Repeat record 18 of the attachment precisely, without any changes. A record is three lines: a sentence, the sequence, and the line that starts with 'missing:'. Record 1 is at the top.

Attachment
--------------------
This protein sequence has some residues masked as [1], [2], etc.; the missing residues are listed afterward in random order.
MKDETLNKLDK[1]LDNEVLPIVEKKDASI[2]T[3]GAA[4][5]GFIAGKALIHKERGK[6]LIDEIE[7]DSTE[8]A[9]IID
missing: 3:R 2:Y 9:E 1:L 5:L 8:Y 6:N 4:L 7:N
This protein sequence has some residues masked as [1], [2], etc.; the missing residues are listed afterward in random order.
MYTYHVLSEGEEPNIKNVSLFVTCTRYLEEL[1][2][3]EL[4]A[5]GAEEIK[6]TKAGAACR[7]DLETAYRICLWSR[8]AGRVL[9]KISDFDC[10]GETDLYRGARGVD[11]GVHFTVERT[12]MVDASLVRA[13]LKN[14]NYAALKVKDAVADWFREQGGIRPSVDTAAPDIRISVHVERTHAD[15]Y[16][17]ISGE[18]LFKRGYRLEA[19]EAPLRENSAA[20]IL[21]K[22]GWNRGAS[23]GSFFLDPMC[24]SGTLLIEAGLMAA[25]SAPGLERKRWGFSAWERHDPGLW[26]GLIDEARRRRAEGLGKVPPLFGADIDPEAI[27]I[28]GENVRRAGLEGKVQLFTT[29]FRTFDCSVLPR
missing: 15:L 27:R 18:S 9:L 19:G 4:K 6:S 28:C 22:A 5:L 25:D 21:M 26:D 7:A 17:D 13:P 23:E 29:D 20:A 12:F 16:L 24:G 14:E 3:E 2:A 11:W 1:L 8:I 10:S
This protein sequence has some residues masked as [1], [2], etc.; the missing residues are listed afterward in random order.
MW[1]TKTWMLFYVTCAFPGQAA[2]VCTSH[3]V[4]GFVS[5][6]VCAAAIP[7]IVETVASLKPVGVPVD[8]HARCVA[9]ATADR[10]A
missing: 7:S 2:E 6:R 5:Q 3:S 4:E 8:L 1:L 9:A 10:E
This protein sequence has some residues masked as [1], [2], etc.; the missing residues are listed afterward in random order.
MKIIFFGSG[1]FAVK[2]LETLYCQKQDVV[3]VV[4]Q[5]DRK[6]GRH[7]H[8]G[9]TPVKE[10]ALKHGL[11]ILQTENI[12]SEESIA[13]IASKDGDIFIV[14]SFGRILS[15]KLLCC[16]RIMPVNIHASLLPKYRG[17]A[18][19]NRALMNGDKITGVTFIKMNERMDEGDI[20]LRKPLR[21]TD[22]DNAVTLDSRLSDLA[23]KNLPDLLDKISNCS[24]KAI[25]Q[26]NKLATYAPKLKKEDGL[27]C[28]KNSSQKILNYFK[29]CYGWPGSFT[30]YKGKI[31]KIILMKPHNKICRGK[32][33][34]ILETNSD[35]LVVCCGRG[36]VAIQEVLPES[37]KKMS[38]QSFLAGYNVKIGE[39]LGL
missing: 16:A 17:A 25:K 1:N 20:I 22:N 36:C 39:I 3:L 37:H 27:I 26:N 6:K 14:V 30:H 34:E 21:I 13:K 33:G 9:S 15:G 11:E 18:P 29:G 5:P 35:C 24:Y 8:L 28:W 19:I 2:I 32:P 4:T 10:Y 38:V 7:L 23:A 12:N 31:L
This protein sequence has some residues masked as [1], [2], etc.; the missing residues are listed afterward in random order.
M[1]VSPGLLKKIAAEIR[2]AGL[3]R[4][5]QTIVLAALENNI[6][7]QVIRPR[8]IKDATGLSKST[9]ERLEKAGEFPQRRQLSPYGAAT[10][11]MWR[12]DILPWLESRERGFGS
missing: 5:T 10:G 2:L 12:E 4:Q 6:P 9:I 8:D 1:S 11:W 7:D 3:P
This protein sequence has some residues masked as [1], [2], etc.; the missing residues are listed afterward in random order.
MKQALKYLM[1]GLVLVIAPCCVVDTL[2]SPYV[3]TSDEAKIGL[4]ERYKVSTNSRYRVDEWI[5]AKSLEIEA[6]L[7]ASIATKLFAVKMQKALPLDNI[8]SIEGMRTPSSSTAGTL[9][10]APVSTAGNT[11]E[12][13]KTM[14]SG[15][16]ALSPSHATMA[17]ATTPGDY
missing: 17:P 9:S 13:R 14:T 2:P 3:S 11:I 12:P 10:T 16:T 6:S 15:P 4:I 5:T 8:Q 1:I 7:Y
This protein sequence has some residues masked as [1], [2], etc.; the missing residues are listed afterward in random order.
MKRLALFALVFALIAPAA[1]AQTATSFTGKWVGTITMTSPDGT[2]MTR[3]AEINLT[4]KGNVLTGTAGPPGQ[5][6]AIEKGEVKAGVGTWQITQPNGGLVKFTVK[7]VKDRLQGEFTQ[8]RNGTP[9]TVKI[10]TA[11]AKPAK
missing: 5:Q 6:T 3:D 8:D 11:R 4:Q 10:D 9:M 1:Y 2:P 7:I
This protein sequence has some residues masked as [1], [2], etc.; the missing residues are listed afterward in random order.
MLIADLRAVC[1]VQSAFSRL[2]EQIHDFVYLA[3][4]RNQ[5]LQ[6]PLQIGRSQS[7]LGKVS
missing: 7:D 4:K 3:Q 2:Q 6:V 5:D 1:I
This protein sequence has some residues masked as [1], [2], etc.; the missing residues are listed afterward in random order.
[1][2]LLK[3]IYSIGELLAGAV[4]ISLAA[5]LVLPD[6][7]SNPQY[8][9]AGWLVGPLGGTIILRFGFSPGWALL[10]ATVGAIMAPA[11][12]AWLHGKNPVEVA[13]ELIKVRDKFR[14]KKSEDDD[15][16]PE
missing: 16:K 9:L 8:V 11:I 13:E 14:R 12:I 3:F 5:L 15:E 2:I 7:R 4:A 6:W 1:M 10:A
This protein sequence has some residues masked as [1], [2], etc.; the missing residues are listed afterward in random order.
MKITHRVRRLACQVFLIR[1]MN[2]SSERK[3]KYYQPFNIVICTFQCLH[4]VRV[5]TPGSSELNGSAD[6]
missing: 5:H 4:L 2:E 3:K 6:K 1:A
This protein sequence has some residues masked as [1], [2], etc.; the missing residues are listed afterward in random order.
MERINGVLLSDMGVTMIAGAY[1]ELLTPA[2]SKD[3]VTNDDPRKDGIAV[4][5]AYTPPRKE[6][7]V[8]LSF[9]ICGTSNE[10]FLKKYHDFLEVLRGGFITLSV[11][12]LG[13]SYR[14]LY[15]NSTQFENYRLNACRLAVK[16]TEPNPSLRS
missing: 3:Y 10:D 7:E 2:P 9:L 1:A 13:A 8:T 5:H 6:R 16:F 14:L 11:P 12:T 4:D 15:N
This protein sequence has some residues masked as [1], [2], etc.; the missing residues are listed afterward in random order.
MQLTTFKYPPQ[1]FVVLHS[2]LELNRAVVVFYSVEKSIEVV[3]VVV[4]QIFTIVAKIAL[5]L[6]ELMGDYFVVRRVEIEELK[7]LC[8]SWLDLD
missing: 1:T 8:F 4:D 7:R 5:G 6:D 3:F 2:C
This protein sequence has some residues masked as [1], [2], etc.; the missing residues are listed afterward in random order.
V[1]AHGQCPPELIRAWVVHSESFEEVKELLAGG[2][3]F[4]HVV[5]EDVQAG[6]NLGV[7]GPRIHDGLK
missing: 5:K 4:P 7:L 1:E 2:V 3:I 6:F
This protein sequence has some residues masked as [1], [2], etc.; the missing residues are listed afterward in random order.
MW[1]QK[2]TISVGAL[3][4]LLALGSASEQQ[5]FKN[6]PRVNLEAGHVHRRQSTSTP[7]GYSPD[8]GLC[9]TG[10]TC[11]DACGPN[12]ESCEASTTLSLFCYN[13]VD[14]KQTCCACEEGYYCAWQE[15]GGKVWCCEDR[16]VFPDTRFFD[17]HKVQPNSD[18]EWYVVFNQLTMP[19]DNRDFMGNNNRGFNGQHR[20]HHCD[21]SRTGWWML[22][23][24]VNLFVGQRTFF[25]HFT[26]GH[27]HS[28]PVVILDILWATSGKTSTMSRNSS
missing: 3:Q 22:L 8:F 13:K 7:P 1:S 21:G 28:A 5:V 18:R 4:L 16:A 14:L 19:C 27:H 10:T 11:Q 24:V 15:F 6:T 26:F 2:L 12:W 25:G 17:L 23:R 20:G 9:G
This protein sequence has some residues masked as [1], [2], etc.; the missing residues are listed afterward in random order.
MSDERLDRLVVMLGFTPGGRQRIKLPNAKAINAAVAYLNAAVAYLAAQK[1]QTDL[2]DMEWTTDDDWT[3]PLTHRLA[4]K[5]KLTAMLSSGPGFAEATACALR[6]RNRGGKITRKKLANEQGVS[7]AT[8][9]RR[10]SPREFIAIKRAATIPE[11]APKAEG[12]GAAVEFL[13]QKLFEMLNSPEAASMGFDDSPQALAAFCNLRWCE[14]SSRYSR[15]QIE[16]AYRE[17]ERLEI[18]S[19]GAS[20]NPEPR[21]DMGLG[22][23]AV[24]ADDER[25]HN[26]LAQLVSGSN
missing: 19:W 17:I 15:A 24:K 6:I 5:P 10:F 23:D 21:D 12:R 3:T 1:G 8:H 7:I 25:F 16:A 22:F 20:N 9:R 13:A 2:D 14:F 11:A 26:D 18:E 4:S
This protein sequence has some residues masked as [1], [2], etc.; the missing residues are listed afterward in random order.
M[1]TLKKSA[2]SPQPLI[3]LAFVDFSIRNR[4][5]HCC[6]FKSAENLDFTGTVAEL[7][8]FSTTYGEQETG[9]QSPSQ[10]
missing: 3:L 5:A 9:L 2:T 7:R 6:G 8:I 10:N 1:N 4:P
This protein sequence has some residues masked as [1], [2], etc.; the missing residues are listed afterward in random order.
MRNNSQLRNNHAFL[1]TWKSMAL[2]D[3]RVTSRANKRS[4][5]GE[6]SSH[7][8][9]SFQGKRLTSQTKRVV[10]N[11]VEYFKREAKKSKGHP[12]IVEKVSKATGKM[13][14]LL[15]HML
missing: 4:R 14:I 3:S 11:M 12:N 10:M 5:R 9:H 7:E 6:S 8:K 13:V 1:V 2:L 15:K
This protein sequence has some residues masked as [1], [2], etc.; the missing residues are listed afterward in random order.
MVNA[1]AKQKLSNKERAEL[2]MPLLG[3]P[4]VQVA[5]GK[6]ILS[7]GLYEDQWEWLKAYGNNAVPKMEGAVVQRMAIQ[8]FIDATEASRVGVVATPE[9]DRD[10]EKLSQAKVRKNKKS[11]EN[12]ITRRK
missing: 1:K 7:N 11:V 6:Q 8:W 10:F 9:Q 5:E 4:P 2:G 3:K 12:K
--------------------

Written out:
This protein sequence has some residues masked as [1], [2], etc.; the missing residues are listed afterward in random order.
MVNA[1]AKQKLSNKERAEL[2]MPLLG[3]P[4]VQVA[5]GK[6]ILS[7]GLYEDQWEWLKAYGNNAVPKMEGAVVQRMAIQ[8]FIDATEASRVGVVATPE[9]DRD[10]EKLSQAKVRKNKKS[11]EN[12]ITRRK
missing: 1:K 7:N 11:V 6:Q 8:W 10:F 9:Q 5:E 4:P 2:G 3:K 12:K